Posts Tagged 'design'

Illustration Sunday

There seem to be two ways picture books develop for me:

  1. The story comes first: something triggers an idea for a story, so I write the first draft before setting out to design characters to fit it
  2. The character comes first: a vivid character turns up in my mind and demands to be drawn, and after a while their story becomes apparent

My little monsters are an example of the first, while Squish Rabbit is an example of the second (Squish was with me for about 2 years before his story turned up). Below are my latest sketches and another example of the latter. About a month ago I woke up with this character’s name and image firmly in the front of my mind. Even though I was desperate to draw him then and there, I didn’t. Just like with my story ideas, I’ve learnt that putting characters in my sketchbook too early can trap them on the page. If I leave them in my head for a month or so, they’ll grow and change. It gives me time to watch them gamble about; to observe how they move and interact with the world. Are they confident, shy, clumsy or zen like? Do they seek to be with others or prefer to wander alone? What do they look like from each and every angle?

Just yesterday I was finally ready to draw my new character. His name is Piggy-Wilikins, a tiny teacup pig with big ears:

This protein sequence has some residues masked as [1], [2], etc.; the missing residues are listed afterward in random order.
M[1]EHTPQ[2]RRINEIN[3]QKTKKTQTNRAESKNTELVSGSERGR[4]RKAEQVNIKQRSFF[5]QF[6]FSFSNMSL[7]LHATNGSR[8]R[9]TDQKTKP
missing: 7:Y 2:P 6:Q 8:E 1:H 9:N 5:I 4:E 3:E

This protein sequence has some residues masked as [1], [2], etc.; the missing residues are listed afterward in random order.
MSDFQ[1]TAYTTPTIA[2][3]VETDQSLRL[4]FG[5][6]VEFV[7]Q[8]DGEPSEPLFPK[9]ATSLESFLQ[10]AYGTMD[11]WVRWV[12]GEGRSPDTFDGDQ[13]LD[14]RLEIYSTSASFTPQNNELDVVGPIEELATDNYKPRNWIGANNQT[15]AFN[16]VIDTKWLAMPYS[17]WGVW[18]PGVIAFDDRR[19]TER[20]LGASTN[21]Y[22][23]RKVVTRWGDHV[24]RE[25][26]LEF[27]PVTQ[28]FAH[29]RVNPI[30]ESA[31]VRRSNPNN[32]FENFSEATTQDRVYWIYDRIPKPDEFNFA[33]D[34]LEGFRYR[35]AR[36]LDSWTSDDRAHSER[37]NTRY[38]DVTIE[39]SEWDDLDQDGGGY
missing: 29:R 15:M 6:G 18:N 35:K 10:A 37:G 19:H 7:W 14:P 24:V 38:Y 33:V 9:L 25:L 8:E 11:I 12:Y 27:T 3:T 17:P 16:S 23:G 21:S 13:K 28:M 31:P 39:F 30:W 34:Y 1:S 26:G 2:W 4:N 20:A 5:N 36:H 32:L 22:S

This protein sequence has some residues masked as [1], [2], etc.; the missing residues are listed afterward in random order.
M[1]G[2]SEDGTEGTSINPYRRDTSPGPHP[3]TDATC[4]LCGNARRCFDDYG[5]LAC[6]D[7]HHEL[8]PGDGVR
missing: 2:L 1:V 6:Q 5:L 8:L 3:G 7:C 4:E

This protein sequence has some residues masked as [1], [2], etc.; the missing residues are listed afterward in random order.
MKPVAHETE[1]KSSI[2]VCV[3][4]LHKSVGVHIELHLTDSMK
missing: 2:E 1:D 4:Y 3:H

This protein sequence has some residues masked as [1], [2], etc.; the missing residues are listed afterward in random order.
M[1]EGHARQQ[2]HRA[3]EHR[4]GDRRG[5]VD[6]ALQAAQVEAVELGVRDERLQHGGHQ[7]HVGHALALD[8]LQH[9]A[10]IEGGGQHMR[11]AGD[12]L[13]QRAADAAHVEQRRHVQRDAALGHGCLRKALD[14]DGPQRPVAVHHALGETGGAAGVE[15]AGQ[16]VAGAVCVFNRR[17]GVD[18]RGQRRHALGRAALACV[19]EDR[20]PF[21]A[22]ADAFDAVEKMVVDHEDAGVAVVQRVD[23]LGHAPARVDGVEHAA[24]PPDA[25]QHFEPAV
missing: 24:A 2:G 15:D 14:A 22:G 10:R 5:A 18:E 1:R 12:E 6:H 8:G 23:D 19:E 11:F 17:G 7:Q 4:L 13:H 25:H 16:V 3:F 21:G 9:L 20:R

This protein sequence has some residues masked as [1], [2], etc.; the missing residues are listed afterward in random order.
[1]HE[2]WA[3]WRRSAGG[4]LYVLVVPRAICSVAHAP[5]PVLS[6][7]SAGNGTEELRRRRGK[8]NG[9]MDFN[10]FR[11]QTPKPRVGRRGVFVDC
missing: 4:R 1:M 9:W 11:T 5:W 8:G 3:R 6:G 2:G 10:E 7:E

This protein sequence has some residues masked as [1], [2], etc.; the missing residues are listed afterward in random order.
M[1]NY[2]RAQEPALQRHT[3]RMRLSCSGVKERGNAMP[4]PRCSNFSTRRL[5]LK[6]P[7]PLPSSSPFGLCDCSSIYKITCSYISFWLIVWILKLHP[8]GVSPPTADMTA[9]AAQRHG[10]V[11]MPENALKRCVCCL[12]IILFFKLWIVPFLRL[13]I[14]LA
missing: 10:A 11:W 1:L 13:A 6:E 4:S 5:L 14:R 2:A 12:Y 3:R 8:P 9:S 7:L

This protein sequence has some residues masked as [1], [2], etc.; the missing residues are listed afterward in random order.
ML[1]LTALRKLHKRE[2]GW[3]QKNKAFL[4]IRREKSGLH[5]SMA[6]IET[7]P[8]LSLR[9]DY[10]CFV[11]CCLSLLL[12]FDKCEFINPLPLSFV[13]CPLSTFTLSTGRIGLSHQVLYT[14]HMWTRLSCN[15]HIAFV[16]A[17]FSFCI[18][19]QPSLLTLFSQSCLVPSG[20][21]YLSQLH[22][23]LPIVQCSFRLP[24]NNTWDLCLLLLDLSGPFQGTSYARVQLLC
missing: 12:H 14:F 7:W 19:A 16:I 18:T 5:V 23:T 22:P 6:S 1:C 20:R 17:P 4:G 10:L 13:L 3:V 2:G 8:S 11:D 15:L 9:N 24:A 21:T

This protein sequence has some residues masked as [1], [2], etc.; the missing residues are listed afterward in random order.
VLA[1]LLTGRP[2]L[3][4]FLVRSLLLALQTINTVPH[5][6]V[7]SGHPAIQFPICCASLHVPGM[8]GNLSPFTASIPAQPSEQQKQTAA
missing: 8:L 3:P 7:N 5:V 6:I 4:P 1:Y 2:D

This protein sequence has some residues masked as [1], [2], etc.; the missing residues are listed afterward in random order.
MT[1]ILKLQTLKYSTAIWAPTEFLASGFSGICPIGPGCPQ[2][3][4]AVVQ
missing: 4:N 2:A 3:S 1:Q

His story hasn’t turned up yet, but I know it will – and I’m certain it wont take as long as Squish’s did! I’m starting to get a good sense of his personality already, and I think he may just be my very first confident protagonist (although he’s still a misfit, which seems to be developing into my trademark). Now I have him down on paper I can get back to the story I’m supposed to be working on – the storyboard of a new rabbit picture book. I’ll be posting character sketches from that project in the next few days.

Please excuse me while I hop off to dabble in some rabbity ink…

PS. Happy Valentine’s Day!

Mug Shot

I grew up with a mum who, on special occasions, always asked for something hand made rather than store bought. I made her all sorts of things throughout childhood – 3D cards, dolls, picture frames, letter holders, decorated mirrors, board games. This tradition has continued into my adulthood and each year I try to come up with new ways to keep it going. Often mum gets the original paintings of new characters I’m creating or stories I’m experimenting with, but this Christmas I decided to do something a bit different.